Culture also affects less obvious writing choices. One is the amount of telling. In modern western culture, writers are often instructed to show, don’t tell. Rather than telling readers what a character feels—Mary was angry—it is considered better to give an action: Mary slammed the door so hard the glass panel shattered.
But the telling taboo is not universal. In a culture with a rich oral tradition, written stories may focus on telling. Actions may be surrounded, even overwhelmed, by commentary, admonishment, foreshadowing, interpretation.
The next time you dig into another culture as a reader or viewer, consider the cultural forces at work. Doing so may give you a new perspective on your own writing, plus some new ideas to play with.
Bohannan, Laura. Shakespeare in the Bush. http://www.naturalhistorymag.com/editors_pick/1966_08-09_pick.html. Accessed 20 Nov 2013. © Marsha Durham, WritingCompanion blog.
Do you have a collection of blank writing journals? Are they s00o beautiful that you have never written in them?
While cleaning out my filing cabinet today, I came across a forgotten book on journal writing, Stephanie Dowrick’s Living Words: Journal writing for self-discovery, insight & creativity. (Viking Press, 2003). Each chapter includes lined pages, for writing responses to prompts. The book was provided when I attended Dowrick’s one-day journaling workshop, which was hugely popular and mainly attracted women.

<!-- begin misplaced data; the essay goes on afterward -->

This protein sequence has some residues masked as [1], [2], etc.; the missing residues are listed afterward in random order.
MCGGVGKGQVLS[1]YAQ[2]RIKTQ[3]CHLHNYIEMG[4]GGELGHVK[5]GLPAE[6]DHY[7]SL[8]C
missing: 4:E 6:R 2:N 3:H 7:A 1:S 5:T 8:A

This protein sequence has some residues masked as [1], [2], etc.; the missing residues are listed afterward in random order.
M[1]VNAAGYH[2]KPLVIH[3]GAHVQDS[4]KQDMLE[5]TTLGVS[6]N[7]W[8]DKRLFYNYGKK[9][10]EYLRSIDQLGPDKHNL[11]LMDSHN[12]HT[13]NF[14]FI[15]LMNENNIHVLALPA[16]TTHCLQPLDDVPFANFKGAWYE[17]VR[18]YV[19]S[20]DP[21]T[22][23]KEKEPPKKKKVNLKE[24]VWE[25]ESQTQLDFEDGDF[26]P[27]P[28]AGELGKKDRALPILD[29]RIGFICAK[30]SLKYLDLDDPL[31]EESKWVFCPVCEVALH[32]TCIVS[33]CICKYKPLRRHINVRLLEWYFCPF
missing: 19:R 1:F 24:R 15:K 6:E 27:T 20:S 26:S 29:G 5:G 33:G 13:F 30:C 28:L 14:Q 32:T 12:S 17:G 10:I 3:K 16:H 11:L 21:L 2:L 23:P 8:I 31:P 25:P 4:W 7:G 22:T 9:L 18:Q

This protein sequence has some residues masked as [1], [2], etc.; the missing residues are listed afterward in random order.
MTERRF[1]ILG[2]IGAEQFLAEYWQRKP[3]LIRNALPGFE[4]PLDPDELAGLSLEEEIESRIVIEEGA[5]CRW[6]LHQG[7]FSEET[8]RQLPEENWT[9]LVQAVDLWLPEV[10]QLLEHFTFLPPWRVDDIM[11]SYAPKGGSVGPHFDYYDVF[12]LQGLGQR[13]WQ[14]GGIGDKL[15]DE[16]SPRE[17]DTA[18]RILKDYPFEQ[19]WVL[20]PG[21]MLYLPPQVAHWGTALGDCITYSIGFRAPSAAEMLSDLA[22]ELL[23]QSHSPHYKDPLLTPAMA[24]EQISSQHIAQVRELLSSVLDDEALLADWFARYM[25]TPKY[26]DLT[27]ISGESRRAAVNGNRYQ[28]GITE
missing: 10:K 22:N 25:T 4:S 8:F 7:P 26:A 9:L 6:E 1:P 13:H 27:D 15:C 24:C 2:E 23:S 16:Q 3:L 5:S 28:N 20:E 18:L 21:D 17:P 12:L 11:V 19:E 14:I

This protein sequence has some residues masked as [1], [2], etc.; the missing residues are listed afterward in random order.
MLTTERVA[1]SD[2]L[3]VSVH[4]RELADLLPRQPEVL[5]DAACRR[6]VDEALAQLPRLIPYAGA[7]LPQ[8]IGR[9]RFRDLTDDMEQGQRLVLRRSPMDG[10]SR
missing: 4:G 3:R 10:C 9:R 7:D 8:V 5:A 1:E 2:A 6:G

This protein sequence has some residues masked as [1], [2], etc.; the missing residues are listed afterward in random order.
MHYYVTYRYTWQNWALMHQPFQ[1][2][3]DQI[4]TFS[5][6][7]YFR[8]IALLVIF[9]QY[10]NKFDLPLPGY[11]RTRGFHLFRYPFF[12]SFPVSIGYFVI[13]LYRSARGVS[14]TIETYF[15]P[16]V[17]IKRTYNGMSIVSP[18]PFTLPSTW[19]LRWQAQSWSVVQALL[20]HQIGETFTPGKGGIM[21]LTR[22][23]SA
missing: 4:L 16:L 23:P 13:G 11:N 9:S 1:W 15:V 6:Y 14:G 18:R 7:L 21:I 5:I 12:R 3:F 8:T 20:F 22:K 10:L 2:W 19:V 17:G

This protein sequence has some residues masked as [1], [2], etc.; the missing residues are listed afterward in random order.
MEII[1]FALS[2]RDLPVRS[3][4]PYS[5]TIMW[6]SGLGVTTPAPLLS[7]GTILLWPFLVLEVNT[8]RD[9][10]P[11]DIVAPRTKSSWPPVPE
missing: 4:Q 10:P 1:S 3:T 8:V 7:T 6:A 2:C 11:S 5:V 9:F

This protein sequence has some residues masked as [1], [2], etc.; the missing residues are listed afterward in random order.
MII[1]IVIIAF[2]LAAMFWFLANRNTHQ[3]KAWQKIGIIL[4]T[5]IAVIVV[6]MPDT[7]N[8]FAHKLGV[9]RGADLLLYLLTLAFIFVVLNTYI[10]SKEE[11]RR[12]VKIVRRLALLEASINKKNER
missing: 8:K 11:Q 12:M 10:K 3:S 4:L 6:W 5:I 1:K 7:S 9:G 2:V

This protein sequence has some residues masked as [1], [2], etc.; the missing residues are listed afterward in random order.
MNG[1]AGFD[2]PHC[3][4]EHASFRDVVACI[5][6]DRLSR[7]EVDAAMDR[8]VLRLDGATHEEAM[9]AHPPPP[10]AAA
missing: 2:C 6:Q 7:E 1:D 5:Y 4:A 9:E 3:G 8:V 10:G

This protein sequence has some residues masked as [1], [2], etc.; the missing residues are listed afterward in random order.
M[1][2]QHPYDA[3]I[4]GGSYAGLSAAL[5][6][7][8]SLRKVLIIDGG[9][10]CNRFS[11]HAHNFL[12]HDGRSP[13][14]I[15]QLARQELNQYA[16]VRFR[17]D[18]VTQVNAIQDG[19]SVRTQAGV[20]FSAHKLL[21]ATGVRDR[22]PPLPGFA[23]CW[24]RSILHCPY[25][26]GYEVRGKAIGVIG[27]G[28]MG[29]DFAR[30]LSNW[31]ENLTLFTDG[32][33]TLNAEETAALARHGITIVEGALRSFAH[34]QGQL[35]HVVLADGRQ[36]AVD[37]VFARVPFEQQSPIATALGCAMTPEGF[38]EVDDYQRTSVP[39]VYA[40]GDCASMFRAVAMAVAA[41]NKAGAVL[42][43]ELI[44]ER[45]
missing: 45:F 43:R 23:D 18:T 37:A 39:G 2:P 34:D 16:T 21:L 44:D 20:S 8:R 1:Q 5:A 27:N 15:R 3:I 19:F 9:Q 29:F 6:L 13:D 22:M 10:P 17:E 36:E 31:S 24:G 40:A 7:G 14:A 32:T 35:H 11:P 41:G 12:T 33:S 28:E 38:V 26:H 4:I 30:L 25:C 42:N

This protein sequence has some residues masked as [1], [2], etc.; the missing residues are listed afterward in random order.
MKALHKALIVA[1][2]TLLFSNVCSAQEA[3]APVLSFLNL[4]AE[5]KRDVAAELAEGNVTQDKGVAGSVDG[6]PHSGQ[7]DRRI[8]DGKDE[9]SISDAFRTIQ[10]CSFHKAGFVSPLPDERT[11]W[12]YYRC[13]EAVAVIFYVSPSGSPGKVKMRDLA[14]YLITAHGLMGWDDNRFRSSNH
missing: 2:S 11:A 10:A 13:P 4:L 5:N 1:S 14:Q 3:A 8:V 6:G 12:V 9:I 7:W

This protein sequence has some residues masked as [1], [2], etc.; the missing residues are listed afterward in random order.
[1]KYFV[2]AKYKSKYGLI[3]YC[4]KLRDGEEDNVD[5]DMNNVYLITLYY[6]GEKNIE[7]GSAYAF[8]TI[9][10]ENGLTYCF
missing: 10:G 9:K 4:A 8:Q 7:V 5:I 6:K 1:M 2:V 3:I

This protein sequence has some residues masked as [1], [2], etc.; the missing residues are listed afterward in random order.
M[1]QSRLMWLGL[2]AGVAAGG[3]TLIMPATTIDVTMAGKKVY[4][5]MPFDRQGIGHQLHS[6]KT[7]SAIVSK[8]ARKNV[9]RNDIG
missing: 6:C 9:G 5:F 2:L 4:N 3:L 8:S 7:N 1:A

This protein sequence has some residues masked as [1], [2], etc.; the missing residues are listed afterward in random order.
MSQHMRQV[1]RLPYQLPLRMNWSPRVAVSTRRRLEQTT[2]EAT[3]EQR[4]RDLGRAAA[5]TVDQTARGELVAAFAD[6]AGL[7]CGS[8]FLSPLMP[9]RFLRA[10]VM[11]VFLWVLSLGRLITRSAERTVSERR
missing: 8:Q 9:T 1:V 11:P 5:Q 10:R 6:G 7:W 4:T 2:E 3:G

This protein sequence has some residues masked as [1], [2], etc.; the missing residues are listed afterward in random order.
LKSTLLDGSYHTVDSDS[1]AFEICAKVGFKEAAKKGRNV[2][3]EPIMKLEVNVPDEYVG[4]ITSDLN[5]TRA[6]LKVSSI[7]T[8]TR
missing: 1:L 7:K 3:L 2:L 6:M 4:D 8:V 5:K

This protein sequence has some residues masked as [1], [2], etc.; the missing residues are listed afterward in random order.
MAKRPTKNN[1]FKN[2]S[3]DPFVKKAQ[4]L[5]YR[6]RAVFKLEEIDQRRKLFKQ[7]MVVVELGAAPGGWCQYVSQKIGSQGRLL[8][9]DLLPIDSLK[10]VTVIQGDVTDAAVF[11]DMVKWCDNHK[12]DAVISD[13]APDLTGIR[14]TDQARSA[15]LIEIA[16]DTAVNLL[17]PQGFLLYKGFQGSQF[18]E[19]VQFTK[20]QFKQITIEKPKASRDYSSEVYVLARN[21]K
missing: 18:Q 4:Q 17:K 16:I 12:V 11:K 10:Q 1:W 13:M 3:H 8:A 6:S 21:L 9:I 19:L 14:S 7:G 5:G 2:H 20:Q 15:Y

For me, the day’s take-home message was: When you write, honour messiness, honesty, and serious intent.
Most of the participants would probably have agreed about first drafts being messy, plus the advantages of honesty. But the idea of honouring our intent as storytellers? An interesting twist that day suggested that this aspect may be harder to understand and achieve.
When Stephanie asked us to undertake an exercise in her book, many people put it to one side and instead started to write on whatever they had brought along with them, such as their notebook or some sheets of paper. When she suggested using the writing space in her book, people looked uneasy. One protested that she wanted to ‘save’ the book, that it was ‘too good’ to write in.
Writing in a published book is usually a no-no. But the reluctance I sensed in the room could have been due to a different kind of trespass, that of inserting one’s ‘inferior’ writing into a ‘real’ (published) book, and as well, one created by a well-known, successful author. I decided I wouldn’t keep her book pristine but make it MINE, using it to explore–messily, honestly–myself and my writing.
Now, some years later, as I look through her/my book, I see I have scribbled in brown, turquoise and black ink. Little is crossed out. Sentences and paragraphs jostle with dot points and diagrams. The pages are stuffed with other sheets of writings–lists of authors, books read, letters from friends, and even my entry pass to a memorable and life-changing bushwalk in remote Kakadu National Park.